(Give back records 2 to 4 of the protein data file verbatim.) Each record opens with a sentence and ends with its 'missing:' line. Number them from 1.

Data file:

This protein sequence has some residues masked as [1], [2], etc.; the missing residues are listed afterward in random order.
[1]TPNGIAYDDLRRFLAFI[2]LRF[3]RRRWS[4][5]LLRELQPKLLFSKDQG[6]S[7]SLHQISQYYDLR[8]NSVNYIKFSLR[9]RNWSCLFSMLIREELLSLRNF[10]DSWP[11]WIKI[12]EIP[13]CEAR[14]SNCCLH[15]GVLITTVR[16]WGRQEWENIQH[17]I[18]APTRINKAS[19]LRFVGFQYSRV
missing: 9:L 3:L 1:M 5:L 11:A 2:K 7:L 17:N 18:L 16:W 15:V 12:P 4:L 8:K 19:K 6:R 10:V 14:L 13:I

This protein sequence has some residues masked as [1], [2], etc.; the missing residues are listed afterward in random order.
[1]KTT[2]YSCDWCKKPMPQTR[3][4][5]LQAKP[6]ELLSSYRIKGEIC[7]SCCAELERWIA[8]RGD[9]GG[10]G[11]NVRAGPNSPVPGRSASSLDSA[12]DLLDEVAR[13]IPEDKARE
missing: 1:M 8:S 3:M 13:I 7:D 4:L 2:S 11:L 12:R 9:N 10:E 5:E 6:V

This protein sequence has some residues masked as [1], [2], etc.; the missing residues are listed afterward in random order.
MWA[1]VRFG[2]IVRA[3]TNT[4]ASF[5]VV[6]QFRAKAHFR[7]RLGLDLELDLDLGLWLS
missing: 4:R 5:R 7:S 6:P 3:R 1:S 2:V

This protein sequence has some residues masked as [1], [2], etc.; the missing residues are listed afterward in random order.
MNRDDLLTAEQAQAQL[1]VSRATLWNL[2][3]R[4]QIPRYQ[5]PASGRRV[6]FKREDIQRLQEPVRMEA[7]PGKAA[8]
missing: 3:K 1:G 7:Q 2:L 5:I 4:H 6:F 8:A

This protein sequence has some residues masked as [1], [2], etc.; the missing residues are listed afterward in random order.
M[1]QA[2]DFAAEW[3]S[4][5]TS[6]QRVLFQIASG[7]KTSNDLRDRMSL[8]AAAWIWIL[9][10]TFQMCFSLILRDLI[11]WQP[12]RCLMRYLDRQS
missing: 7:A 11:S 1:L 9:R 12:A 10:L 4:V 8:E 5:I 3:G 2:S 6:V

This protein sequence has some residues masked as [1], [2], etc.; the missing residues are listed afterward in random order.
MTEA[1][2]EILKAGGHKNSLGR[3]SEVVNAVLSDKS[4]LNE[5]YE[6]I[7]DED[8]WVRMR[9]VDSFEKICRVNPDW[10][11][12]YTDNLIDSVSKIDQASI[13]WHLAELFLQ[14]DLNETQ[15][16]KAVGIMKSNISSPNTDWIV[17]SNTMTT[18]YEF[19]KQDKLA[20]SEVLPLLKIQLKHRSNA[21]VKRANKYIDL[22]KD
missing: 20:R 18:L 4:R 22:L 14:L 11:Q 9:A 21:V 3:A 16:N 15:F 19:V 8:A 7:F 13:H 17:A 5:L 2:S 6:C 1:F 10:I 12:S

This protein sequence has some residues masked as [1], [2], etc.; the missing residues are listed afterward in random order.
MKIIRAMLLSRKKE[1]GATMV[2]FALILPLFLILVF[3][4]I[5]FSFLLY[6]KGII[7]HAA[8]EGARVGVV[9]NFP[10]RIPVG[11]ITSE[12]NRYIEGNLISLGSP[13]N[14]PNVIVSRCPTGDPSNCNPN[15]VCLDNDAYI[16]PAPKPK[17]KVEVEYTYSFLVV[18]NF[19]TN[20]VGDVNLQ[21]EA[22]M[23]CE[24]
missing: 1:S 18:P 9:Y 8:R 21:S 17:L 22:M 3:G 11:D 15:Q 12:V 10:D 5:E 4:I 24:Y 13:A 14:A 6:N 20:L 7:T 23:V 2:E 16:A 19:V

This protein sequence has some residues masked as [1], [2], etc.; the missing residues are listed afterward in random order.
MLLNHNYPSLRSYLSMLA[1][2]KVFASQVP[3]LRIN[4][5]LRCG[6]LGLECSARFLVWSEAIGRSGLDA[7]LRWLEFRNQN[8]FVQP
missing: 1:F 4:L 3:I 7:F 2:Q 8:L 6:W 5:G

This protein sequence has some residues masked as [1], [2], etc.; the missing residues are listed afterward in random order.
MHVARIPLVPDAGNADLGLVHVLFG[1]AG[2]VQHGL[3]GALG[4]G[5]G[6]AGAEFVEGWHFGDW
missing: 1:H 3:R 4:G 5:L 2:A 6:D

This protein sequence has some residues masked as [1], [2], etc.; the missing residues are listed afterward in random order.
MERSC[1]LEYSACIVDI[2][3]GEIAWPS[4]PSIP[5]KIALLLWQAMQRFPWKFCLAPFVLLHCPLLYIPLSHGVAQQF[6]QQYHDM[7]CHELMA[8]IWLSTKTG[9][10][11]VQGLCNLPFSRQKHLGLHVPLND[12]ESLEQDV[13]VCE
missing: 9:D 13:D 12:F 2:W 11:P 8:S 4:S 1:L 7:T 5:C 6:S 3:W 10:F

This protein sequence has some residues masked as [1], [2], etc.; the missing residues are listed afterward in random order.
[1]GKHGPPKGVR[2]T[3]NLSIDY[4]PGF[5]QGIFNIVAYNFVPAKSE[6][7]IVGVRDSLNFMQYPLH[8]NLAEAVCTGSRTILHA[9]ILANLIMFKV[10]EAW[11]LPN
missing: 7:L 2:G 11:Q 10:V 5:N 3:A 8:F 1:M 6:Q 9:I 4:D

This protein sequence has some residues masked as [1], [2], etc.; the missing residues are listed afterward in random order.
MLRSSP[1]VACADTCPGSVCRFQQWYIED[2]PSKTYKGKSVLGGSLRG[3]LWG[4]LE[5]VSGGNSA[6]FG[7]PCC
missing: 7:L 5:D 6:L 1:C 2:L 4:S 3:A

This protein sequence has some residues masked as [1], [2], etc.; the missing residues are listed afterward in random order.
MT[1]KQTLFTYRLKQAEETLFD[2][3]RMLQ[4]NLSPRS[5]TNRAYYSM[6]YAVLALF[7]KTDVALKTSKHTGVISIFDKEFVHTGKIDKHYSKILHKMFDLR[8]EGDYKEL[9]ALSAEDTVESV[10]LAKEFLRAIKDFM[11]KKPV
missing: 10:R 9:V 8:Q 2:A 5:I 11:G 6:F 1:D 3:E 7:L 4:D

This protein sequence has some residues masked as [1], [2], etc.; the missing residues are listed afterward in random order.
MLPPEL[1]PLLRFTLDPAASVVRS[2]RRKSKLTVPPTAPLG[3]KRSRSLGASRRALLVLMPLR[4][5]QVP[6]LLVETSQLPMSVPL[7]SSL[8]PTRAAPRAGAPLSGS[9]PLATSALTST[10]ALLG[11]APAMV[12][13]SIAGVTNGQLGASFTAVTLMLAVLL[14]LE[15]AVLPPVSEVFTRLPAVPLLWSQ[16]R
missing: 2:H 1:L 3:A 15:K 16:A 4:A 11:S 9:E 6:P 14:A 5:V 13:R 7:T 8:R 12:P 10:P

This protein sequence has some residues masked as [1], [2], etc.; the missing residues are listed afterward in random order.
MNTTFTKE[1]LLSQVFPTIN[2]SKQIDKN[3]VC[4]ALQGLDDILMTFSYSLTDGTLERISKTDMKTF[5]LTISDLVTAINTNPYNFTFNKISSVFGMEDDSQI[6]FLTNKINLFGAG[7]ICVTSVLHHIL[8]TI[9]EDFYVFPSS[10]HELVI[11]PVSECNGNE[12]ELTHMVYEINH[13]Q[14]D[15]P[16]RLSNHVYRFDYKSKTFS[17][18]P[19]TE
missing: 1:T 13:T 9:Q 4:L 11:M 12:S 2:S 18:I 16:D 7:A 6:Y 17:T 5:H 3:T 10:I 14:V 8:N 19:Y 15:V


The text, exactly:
This protein sequence has some residues masked as [1], [2], etc.; the missing residues are listed afterward in random order.
[1]KTT[2]YSCDWCKKPMPQTR[3][4][5]LQAKP[6]ELLSSYRIKGEIC[7]SCCAELERWIA[8]RGD[9]GG[10]G[11]NVRAGPNSPVPGRSASSLDSA[12]DLLDEVAR[13]IPEDKARE
missing: 1:M 8:S 3:M 13:I 7:D 4:L 2:S 11:L 12:R 9:N 10:E 5:E 6:V

This protein sequence has some residues masked as [1], [2], etc.; the missing residues are listed afterward in random order.
MWA[1]VRFG[2]IVRA[3]TNT[4]ASF[5]VV[6]QFRAKAHFR[7]RLGLDLELDLDLGLWLS
missing: 4:R 5:R 7:S 6:P 3:R 1:S 2:V

This protein sequence has some residues masked as [1], [2], etc.; the missing residues are listed afterward in random order.
MNRDDLLTAEQAQAQL[1]VSRATLWNL[2][3]R[4]QIPRYQ[5]PASGRRV[6]FKREDIQRLQEPVRMEA[7]PGKAA[8]
missing: 3:K 1:G 7:Q 2:L 5:I 4:H 6:F 8:A